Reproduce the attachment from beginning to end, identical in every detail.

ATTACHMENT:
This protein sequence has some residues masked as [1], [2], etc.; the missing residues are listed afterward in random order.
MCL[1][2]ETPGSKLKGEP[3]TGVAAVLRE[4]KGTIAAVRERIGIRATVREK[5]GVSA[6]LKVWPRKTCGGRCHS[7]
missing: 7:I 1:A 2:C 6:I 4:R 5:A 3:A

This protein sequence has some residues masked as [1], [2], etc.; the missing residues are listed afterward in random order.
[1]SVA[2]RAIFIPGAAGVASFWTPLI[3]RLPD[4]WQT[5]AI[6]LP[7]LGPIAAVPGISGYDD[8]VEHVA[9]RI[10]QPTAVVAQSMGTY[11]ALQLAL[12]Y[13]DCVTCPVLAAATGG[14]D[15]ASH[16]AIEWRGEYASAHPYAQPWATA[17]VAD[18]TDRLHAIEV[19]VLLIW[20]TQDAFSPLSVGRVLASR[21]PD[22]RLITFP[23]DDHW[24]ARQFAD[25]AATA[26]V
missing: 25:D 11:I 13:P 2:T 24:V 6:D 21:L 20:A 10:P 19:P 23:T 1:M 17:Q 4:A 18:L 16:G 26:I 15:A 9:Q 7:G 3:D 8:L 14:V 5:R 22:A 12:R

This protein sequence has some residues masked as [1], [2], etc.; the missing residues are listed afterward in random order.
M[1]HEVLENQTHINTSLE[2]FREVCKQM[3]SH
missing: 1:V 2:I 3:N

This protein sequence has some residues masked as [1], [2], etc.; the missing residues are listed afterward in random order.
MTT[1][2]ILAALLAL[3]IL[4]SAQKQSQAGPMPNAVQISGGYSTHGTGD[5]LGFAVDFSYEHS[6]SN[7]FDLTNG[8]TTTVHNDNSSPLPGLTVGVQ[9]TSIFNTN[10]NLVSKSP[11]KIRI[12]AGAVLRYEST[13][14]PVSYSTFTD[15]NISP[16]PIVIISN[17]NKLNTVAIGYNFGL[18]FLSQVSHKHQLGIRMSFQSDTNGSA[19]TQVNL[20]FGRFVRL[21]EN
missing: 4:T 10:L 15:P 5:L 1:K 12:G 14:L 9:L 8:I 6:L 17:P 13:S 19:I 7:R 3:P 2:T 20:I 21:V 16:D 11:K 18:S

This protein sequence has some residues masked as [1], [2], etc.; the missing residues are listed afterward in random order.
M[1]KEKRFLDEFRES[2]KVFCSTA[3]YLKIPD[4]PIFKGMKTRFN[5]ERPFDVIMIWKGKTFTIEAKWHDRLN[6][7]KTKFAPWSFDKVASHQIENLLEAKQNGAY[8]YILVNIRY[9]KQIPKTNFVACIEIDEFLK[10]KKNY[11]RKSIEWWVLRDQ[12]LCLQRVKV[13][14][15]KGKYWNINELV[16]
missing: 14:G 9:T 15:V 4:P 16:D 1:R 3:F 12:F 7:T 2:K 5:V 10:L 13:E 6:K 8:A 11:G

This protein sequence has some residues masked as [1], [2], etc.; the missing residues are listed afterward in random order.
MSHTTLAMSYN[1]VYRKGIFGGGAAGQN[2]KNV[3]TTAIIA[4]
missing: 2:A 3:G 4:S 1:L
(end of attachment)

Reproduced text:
This protein sequence has some residues masked as [1], [2], etc.; the missing residues are listed afterward in random order.
MCL[1][2]ETPGSKLKGEP[3]TGVAAVLRE[4]KGTIAAVRERIGIRATVREK[5]GVSA[6]LKVWPRKTCGGRCHS[7]
missing: 7:I 1:A 2:C 6:I 4:R 5:A 3:A

This protein sequence has some residues masked as [1], [2], etc.; the missing residues are listed afterward in random order.
[1]SVA[2]RAIFIPGAAGVASFWTPLI[3]RLPD[4]WQT[5]AI[6]LP[7]LGPIAAVPGISGYDD[8]VEHVA[9]RI[10]QPTAVVAQSMGTY[11]ALQLAL[12]Y[13]DCVTCPVLAAATGG[14]D[15]ASH[16]AIEWRGEYASAHPYAQPWATA[17]VAD[18]TDRLHAIEV[19]VLLIW[20]TQDAFSPLSVGRVLASR[21]PD[22]RLITFP[23]DDHW[24]ARQFAD[25]AATA[26]V
missing: 25:D 11:I 13:P 2:T 24:V 6:D 21:L 20:A 10:P 19:P 23:T 1:M 17:Q 4:A 18:L 16:G 26:I 15:A 9:Q 7:G 3:D 8:L 14:V 5:R 22:A 12:R

This protein sequence has some residues masked as [1], [2], etc.; the missing residues are listed afterward in random order.
M[1]HEVLENQTHINTSLE[2]FREVCKQM[3]SH
missing: 1:V 2:I 3:N

This protein sequence has some residues masked as [1], [2], etc.; the missing residues are listed afterward in random order.
MTT[1][2]ILAALLAL[3]IL[4]SAQKQSQAGPMPNAVQISGGYSTHGTGD[5]LGFAVDFSYEHS[6]SN[7]FDLTNG[8]TTTVHNDNSSPLPGLTVGVQ[9]TSIFNTN[10]NLVSKSP[11]KIRI[12]AGAVLRYEST[13][14]PVSYSTFTD[15]NISP[16]PIVIISN[17]NKLNTVAIGYNFGL[18]FLSQVSHKHQLGIRMSFQSDTNGSA[19]TQVNL[20]FGRFVRL[21]EN
missing: 4:T 10:L 15:P 5:L 1:K 12:G 14:L 9:L 8:I 6:L 17:P 13:S 19:I 7:R 3:P 2:T 20:I 21:V 16:D 11:K 18:S

This protein sequence has some residues masked as [1], [2], etc.; the missing residues are listed afterward in random order.
M[1]KEKRFLDEFRES[2]KVFCSTA[3]YLKIPD[4]PIFKGMKTRFN[5]ERPFDVIMIWKGKTFTIEAKWHDRLN[6][7]KTKFAPWSFDKVASHQIENLLEAKQNGAY[8]YILVNIRY[9]KQIPKTNFVACIEIDEFLK[10]KKNY[11]RKSIEWWVLRDQ[12]LCLQRVKV[13][14][15]KGKYWNINELV[16]
missing: 14:G 9:T 15:V 4:P 16:D 1:R 3:F 12:F 7:T 2:K 5:V 10:L 13:E 6:K 8:A 11:G

This protein sequence has some residues masked as [1], [2], etc.; the missing residues are listed afterward in random order.
MSHTTLAMSYN[1]VYRKGIFGGGAAGQN[2]KNV[3]TTAIIA[4]
missing: 2:A 3:G 4:S 1:L